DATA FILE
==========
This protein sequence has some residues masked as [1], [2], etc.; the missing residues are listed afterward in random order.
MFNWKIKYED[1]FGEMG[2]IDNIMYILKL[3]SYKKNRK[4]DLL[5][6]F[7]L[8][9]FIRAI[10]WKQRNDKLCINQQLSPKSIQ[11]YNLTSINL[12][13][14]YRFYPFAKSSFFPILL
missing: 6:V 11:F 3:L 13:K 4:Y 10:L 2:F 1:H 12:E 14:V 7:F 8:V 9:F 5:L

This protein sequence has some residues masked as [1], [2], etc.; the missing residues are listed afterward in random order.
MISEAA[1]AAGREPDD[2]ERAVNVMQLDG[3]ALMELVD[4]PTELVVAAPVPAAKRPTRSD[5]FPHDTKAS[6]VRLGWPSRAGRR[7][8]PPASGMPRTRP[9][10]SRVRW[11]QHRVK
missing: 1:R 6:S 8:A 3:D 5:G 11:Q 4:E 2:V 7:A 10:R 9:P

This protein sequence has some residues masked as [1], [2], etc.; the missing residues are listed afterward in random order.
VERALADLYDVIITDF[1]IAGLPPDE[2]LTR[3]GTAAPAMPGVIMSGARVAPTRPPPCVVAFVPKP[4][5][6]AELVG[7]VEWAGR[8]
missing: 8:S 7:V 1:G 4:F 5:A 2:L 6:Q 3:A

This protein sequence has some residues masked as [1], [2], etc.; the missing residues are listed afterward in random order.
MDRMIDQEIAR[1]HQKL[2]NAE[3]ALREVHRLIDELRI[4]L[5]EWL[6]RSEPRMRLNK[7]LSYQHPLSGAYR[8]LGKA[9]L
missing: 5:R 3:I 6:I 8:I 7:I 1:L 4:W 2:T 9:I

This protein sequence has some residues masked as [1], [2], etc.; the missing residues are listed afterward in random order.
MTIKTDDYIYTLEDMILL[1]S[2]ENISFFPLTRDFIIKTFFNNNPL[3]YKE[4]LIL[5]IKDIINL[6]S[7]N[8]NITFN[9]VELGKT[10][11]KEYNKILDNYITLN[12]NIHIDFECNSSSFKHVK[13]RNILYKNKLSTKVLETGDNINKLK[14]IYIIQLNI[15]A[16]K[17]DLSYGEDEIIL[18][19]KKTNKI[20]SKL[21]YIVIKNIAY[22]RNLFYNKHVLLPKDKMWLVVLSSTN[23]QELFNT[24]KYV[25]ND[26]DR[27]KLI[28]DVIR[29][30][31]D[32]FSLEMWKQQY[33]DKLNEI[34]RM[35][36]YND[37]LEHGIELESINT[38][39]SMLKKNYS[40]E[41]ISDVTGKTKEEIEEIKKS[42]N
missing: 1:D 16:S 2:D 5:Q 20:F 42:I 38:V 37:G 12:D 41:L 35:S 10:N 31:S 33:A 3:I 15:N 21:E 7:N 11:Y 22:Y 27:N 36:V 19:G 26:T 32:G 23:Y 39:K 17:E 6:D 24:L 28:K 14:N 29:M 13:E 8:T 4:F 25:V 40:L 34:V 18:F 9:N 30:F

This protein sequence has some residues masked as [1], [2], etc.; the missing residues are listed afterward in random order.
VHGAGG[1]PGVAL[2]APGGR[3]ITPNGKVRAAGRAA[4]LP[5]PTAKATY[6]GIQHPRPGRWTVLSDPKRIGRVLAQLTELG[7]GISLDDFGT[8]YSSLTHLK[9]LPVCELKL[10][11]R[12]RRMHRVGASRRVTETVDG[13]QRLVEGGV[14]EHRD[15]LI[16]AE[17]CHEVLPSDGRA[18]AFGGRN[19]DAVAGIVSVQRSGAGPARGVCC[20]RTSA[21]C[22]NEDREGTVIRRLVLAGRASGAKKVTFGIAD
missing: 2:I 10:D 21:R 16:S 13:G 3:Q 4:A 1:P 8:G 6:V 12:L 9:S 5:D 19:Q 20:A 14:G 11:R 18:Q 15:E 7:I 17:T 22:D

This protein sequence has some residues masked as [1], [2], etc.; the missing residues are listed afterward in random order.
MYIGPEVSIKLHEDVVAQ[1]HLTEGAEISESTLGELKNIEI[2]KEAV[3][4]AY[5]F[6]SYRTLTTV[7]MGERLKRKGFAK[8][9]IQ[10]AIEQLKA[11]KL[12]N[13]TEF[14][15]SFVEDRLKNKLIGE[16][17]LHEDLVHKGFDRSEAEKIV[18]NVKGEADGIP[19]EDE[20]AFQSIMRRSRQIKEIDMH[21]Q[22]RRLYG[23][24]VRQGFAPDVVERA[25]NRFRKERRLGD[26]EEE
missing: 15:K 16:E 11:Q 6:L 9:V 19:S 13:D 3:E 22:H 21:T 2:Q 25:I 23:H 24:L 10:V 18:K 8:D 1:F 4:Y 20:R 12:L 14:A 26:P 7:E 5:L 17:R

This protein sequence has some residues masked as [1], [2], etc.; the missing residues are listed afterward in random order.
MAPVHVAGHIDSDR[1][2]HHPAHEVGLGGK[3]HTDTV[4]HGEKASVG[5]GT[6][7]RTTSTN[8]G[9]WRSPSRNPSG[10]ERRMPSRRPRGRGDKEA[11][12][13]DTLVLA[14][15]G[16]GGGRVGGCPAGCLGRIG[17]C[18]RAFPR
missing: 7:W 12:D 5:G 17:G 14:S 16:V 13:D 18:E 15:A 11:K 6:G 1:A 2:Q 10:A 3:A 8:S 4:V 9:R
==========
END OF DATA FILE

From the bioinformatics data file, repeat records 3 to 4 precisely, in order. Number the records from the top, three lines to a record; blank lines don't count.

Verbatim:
This protein sequence has some residues masked as [1], [2], etc.; the missing residues are listed afterward in random order.
VERALADLYDVIITDF[1]IAGLPPDE[2]LTR[3]GTAAPAMPGVIMSGARVAPTRPPPCVVAFVPKP[4][5][6]AELVG[7]VEWAGR[8]
missing: 8:S 7:V 1:G 4:F 5:A 2:L 6:Q 3:A

This protein sequence has some residues masked as [1], [2], etc.; the missing residues are listed afterward in random order.
MDRMIDQEIAR[1]HQKL[2]NAE[3]ALREVHRLIDELRI[4]L[5]EWL[6]RSEPRMRLNK[7]LSYQHPLSGAYR[8]LGKA[9]L
missing: 5:R 3:I 6:I 8:I 7:I 1:L 4:W 2:T 9:I